Escape to U Taphao
In the final days of the Vietnam war, chaos and heroism converged in the effort to evacuate U.S.-supplied aircraft.
- By Ralph Wetterhahn
- Air & Space magazine, January 1997
(Page 5 of 7)
Sixty-five of the Vietnamese arrivals, all from one C-130, wanted to go back to Vietnam. Led by 27-year-old Second Lieutenant Cao Van Li, these VNAF personnel had not realized they were leaving the country when the aircraft took off from Saigon. They had left their families in Vietnam, and now they threatened suicide if their request to return was denied. "They were all youngsters," says Austin. "We told them we were sending them to Guam. They’d never heard of Guam."
Austin enlisted the help of a VNAF colonel, who pointed out to the men that they would almost certainly be shot if they returned. An American chaplain also helped with the negotiations. "He worked his tail off," says Austin. And as the C-141s came and went, all but 13 Vietnamese agreed to leave for Guam. With 3,900 refugees already airlifted out, Austin continued trying to coax the last group aboard. "U.S. Embassy and Air Force interpreters informed the refugees that under Thai law they could be categorized as illegal immigrants and as such would be jailed and shot," Austin says, but the Vietnamese were adamant. Austin’s medical personnel suggested sedating the remaining 13, a practice they had used before when dealing with medical evacuees who were apprehensive or whose condition required immobility during travel. With the lone C-141 holding on the ramp for departure and the Thais threatening to put the rebels on by force, Austin approved the sedation.
The first Vietnamese to be sedated was carried into the medical trailer. The remaining 12 hesitated but did not resist. Austin directed four Air Force security policemen and a male nurse to accompany the aircraft.
When the aircraft landed at Guam, Lieutenant Cao Van Li protested his treatment to officials there. "I am not a Communist," he said, "but I want to go home. My family is there. They need me." The press picked up the story. Suddenly Austin found himself the focus of an international incident that eventually resulted in his removal as commander of the 635th. "I’d make the same decision today," Austin says.
A few days before the exodus from Saigon, Aderholt had sent Air Force Captain Roger L. Youngblood to Trat Field on the Thai border with Cambodia. Flying a Royal Thai Air Force AU-23 (a derivative of the Pilatus PC-6 Turbo-Porter that could handle the short runway at Trat), Youngblood orbited in the area with a Vietnamese co-pilot. The co-pilot stayed on the radio giving the tower frequency for U Taphao and trying to direct pilots to land there. Not all of the pilots made it.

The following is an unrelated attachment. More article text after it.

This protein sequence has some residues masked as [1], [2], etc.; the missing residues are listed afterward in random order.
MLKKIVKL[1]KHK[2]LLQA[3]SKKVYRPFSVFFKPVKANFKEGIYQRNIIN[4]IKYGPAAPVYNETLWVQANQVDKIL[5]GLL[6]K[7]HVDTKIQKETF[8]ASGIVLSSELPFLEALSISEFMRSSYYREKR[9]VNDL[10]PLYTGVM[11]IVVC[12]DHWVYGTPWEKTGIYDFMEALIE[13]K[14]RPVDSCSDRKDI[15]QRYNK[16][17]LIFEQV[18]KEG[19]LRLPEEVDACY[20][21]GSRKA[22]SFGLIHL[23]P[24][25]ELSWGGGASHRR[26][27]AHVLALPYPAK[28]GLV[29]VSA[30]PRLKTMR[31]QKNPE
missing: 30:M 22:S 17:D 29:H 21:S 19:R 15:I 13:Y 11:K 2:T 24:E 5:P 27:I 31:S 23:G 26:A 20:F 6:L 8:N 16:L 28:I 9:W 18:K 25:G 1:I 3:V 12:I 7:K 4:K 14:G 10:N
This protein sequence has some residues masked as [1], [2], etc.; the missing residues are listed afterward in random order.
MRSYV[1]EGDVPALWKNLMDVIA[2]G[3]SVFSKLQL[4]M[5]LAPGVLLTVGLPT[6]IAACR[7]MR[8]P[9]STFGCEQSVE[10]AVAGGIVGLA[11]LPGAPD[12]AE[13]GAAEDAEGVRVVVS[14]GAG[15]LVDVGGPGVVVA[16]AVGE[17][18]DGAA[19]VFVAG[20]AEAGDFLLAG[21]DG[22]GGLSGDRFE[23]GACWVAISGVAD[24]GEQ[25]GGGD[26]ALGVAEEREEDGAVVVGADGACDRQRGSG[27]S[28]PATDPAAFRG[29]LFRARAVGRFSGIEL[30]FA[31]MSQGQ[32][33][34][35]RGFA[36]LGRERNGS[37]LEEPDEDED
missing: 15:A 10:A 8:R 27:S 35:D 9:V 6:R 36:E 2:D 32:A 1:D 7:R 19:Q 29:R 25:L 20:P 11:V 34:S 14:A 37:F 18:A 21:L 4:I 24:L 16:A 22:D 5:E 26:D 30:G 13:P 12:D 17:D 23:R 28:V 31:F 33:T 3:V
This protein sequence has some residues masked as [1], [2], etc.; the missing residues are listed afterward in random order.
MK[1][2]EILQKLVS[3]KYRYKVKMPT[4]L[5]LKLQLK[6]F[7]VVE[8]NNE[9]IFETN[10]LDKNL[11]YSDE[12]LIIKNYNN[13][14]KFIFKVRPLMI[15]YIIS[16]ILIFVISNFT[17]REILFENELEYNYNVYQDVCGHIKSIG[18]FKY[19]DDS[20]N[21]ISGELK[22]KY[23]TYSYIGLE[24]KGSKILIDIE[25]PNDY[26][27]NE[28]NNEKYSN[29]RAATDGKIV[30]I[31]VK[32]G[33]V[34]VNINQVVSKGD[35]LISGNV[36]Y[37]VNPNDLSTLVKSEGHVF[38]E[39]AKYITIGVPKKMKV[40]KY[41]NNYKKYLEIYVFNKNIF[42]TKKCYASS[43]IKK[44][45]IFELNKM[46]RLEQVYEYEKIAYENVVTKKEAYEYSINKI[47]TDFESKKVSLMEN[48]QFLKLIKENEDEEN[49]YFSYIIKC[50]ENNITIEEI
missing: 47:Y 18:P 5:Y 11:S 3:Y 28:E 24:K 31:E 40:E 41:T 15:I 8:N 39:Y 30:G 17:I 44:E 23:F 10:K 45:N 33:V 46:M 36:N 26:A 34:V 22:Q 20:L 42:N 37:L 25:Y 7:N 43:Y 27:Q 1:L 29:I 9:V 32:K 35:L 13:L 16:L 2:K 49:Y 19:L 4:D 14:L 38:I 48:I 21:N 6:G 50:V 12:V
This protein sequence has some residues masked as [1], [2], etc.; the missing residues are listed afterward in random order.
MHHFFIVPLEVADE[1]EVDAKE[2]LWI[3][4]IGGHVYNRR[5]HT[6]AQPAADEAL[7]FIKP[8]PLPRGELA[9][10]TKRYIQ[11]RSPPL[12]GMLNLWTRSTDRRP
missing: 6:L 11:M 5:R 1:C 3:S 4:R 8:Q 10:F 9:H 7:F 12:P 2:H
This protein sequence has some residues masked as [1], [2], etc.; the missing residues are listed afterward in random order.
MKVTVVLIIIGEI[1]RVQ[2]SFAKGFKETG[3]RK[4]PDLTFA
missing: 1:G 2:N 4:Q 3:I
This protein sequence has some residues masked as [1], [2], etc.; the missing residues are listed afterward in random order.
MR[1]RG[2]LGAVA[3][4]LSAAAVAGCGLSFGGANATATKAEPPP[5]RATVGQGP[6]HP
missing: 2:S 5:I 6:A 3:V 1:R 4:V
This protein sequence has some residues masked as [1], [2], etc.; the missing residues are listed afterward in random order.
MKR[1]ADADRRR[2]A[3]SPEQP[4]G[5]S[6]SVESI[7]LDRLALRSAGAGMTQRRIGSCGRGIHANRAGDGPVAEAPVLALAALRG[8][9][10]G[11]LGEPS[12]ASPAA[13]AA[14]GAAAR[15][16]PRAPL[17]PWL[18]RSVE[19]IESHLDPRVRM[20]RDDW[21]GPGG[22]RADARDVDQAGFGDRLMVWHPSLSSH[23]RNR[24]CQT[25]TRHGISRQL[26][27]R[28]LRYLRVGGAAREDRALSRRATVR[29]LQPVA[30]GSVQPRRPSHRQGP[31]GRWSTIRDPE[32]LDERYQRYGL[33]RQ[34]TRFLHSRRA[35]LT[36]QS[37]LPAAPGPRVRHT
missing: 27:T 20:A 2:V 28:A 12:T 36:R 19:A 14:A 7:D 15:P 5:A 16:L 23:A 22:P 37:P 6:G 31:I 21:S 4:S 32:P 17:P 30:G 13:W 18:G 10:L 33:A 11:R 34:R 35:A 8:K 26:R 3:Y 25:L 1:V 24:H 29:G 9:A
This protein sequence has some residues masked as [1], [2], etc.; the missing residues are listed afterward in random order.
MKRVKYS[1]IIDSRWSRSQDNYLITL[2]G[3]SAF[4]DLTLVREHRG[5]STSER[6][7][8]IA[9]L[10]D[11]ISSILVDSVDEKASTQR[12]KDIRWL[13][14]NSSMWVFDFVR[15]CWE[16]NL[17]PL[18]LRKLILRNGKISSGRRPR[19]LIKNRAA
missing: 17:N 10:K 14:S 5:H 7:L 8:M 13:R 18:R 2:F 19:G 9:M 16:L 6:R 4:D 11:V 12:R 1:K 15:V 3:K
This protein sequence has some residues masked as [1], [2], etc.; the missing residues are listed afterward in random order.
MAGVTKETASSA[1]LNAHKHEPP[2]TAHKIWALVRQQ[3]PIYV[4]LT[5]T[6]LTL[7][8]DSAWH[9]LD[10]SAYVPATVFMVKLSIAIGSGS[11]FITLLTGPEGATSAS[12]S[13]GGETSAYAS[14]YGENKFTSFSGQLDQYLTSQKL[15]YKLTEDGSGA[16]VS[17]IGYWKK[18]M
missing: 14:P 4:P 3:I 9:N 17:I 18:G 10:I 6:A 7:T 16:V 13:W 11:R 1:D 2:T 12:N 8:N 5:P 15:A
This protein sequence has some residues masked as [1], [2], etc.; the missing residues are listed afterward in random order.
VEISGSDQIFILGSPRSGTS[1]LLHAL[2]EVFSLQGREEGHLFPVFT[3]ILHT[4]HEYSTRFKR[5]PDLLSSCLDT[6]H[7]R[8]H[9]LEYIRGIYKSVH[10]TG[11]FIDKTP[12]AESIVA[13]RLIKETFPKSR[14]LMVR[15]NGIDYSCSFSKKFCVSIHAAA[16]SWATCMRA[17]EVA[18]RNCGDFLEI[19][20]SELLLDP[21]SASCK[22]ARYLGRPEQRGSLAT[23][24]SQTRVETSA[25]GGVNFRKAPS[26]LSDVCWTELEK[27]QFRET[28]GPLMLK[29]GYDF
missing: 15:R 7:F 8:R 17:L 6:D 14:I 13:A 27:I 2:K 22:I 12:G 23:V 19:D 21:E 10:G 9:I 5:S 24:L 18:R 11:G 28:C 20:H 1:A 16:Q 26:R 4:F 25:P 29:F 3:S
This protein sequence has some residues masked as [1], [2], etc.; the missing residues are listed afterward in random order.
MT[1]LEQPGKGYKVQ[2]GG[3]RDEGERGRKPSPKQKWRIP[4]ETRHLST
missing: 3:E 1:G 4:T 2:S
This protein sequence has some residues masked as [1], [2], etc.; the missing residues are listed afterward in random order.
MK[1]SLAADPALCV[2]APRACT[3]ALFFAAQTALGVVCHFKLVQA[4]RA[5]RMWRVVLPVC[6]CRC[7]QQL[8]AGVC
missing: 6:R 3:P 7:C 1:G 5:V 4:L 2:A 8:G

On the night of April 29, Aderholt, who had advisors all over Thailand, started receiving information about airplanes that had landed in fields, on roads, in any clearing the pilots could find. An A-37 that had landed on the highway near Korat Air Base, north of Bangkok, was sitting near a school. The pilot had taxied off the road and into a schoolyard before shutting down. The airplane still carried bombs under its wings. Aderholt dispatched an Air Force captain from Udorn to fly the A-37 back to that base.
The reports continued to come in, and on May 1 Aderholt ordered U.S. Army helicopters detailed to MACTHAI to ferry pilots and 55-gallon drums of jet fuel to locations in Thailand and Cambodia where airplanes and helicopters had landed. Youngblood flew back to Trat with former forward air controller Briggs Dogood to make one of the trickier recoveries.
"We went by jeep to a nearby rice paddy where an O-1 was stranded on a cart path with barely a foot clearance on either side of the landing gear," Youngblood recalls. "Dogood paced off the length of the path, put some gas from a tanker truck into the plane. Then he got in and in a cloud of dust flew the O-1 off the cart path."